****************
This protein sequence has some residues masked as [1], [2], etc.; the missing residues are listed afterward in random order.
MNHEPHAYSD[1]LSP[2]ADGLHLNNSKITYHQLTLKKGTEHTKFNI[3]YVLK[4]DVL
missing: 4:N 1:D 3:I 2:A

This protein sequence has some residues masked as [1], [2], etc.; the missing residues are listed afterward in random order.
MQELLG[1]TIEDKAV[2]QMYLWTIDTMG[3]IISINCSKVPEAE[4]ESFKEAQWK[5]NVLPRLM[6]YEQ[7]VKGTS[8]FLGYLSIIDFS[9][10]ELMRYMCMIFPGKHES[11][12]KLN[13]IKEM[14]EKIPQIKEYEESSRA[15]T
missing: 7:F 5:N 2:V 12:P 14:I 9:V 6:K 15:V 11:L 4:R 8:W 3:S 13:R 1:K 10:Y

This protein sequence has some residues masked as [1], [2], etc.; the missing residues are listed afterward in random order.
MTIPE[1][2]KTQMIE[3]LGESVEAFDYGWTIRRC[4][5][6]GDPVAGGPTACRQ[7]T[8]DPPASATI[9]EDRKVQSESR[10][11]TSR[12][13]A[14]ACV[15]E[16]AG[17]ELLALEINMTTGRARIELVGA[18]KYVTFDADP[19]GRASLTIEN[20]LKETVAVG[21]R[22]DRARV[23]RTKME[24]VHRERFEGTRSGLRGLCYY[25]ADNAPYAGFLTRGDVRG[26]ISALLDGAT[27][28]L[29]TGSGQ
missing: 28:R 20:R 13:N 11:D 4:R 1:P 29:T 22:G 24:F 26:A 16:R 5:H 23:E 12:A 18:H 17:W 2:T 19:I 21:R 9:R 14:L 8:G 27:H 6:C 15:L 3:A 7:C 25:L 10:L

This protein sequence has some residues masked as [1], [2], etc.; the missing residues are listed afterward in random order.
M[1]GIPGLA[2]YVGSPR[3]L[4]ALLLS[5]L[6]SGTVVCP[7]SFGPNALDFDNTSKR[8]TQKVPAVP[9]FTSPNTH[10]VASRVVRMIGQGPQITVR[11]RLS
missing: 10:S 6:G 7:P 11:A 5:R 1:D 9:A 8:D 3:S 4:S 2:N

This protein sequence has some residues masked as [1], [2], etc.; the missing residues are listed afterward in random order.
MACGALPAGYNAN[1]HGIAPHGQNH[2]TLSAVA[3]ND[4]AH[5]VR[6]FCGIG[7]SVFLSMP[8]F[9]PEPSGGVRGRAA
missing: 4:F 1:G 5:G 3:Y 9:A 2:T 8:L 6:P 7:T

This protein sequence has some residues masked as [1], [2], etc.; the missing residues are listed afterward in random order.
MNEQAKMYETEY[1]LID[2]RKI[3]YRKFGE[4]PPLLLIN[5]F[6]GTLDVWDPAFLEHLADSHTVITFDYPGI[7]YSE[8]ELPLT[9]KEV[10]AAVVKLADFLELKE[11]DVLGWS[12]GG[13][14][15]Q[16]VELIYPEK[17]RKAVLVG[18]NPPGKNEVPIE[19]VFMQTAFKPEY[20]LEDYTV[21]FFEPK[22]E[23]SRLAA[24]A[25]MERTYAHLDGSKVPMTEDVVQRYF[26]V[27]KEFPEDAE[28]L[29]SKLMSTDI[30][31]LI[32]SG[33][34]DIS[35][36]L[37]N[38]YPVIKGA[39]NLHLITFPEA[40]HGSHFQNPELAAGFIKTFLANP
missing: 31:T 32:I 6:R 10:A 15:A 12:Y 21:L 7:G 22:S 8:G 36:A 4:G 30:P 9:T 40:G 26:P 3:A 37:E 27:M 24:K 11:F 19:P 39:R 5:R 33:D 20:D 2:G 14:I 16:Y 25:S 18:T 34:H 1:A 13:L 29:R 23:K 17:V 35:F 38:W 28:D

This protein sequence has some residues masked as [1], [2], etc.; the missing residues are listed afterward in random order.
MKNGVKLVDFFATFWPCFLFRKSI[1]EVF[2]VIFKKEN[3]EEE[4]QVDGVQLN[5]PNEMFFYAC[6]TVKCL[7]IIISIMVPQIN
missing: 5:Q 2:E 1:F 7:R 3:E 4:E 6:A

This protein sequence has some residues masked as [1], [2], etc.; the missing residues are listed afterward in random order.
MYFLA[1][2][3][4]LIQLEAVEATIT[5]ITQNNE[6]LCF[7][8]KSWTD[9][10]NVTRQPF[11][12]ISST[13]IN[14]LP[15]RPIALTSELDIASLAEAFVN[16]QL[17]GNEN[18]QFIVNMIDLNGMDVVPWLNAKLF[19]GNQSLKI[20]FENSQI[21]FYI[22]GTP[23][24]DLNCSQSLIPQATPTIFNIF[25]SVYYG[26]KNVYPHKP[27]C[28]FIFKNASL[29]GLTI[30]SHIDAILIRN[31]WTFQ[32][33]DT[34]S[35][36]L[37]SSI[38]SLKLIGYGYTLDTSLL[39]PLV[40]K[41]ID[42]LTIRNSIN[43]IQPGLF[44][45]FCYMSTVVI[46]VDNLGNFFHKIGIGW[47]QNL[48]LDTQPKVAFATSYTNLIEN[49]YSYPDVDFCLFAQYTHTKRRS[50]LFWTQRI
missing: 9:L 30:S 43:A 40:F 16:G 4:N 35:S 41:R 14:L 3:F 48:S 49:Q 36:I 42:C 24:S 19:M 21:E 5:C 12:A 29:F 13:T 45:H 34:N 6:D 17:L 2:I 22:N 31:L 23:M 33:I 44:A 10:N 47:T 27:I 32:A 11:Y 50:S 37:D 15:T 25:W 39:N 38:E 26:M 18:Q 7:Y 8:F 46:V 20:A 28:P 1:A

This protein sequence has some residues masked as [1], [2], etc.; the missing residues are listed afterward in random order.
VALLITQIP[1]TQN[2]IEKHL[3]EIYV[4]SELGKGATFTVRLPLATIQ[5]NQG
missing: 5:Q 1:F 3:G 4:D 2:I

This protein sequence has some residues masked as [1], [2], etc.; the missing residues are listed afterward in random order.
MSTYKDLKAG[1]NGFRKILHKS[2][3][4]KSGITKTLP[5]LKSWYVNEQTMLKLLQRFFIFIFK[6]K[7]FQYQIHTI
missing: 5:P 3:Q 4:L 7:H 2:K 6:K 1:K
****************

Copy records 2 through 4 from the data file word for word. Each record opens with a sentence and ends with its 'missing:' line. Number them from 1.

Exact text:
This protein sequence has some residues masked as [1], [2], etc.; the missing residues are listed afterward in random order.
MQELLG[1]TIEDKAV[2]QMYLWTIDTMG[3]IISINCSKVPEAE[4]ESFKEAQWK[5]NVLPRLM[6]YEQ[7]VKGTS[8]FLGYLSIIDFS[9][10]ELMRYMCMIFPGKHES[11][12]KLN[13]IKEM[14]EKIPQIKEYEESSRA[15]T
missing: 7:F 5:N 2:V 12:P 14:I 9:V 6:K 15:V 11:L 4:R 8:W 3:S 13:R 1:K 10:Y

This protein sequence has some residues masked as [1], [2], etc.; the missing residues are listed afterward in random order.
MTIPE[1][2]KTQMIE[3]LGESVEAFDYGWTIRRC[4][5][6]GDPVAGGPTACRQ[7]T[8]DPPASATI[9]EDRKVQSESR[10][11]TSR[12][13]A[14]ACV[15]E[16]AG[17]ELLALEINMTTGRARIELVGA[18]KYVTFDADP[19]GRASLTIEN[20]LKETVAVG[21]R[22]DRARV[23]RTKME[24]VHRERFEGTRSGLRGLCYY[25]ADNAPYAGFLTRGDVRG[26]ISALLDGAT[27][28]L[29]TGSGQ
missing: 28:R 20:R 13:N 11:D 4:R 1:P 29:T 22:G 24:F 26:A 16:R 5:H 23:E 12:A 18:H 17:W 2:T 19:I 21:R 9:R 14:L 8:G 27:H 6:C 15:L 3:A 7:C 25:L 10:L

This protein sequence has some residues masked as [1], [2], etc.; the missing residues are listed afterward in random order.
M[1]GIPGLA[2]YVGSPR[3]L[4]ALLLS[5]L[6]SGTVVCP[7]SFGPNALDFDNTSKR[8]TQKVPAVP[9]FTSPNTH[10]VASRVVRMIGQGPQITVR[11]RLS
missing: 10:S 6:G 7:P 11:A 5:R 1:D 9:A 8:D 3:S 4:S 2:N